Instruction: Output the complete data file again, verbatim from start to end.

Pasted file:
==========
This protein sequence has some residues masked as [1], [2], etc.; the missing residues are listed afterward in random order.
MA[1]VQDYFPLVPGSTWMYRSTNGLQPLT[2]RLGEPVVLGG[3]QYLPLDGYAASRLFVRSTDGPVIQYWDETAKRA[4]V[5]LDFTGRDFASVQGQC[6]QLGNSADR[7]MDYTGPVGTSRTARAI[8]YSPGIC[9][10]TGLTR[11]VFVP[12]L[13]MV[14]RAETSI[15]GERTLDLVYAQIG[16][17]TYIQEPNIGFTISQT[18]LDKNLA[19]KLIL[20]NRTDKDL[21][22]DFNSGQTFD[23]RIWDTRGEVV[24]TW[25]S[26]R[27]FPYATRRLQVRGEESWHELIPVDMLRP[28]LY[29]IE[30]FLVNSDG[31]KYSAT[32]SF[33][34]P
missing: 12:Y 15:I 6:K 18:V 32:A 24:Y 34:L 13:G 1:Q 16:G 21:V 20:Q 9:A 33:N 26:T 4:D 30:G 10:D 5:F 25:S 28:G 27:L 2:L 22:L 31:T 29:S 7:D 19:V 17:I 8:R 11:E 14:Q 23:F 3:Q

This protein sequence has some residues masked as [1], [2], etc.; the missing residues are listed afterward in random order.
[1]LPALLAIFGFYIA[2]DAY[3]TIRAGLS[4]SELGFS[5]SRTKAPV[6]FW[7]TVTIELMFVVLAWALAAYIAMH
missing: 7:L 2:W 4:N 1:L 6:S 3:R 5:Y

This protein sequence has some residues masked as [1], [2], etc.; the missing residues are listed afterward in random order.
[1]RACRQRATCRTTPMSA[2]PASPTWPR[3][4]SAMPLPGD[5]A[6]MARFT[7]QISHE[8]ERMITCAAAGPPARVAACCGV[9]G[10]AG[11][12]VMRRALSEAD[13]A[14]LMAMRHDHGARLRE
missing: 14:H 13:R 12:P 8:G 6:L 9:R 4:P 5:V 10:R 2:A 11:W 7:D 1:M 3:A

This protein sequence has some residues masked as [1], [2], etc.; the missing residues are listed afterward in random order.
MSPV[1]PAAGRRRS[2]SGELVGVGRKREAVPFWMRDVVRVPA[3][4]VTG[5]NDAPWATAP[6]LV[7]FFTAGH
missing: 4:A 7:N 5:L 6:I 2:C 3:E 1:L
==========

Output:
This protein sequence has some residues masked as [1], [2], etc.; the missing residues are listed afterward in random order.
MA[1]VQDYFPLVPGSTWMYRSTNGLQPLT[2]RLGEPVVLGG[3]QYLPLDGYAASRLFVRSTDGPVIQYWDETAKRA[4]V[5]LDFTGRDFASVQGQC[6]QLGNSADR[7]MDYTGPVGTSRTARAI[8]YSPGIC[9][10]TGLTR[11]VFVP[12]L[13]MV[14]RAETSI[15]GERTLDLVYAQIG[16][17]TYIQEPNIGFTISQT[18]LDKNLA[19]KLIL[20]NRTDKDL[21][22]DFNSGQTFD[23]RIWDTRGEVV[24]TW[25]S[26]R[27]FPYATRRLQVRGEESWHELIPVDMLRP[28]LY[29]IE[30]FLVNSDG[31]KYSAT[32]SF[33][34]P
missing: 12:Y 15:I 6:K 18:V 32:A 24:Y 34:L 13:G 1:Q 16:G 21:V 20:Q 9:A 33:N 26:T 4:D 30:G 10:D 5:F 25:S 28:G 27:L 2:L 22:L 31:T 29:S 7:D 19:V 17:I 8:R 11:E 14:Q 23:F 3:Q

This protein sequence has some residues masked as [1], [2], etc.; the missing residues are listed afterward in random order.
[1]LPALLAIFGFYIA[2]DAY[3]TIRAGLS[4]SELGFS[5]SRTKAPV[6]FW[7]TVTIELMFVVLAWALAAYIAMH
missing: 7:L 2:W 4:N 1:L 6:S 3:R 5:Y

This protein sequence has some residues masked as [1], [2], etc.; the missing residues are listed afterward in random order.
[1]RACRQRATCRTTPMSA[2]PASPTWPR[3][4]SAMPLPGD[5]A[6]MARFT[7]QISHE[8]ERMITCAAAGPPARVAACCGV[9]G[10]AG[11][12]VMRRALSEAD[13]A[14]LMAMRHDHGARLRE
missing: 14:H 13:R 12:P 8:G 6:L 9:R 4:P 5:V 10:R 2:A 11:W 7:D 1:M 3:A

This protein sequence has some residues masked as [1], [2], etc.; the missing residues are listed afterward in random order.
MSPV[1]PAAGRRRS[2]SGELVGVGRKREAVPFWMRDVVRVPA[3][4]VTG[5]NDAPWATAP[6]LV[7]FFTAGH
missing: 4:A 7:N 5:L 6:I 2:C 3:E 1:L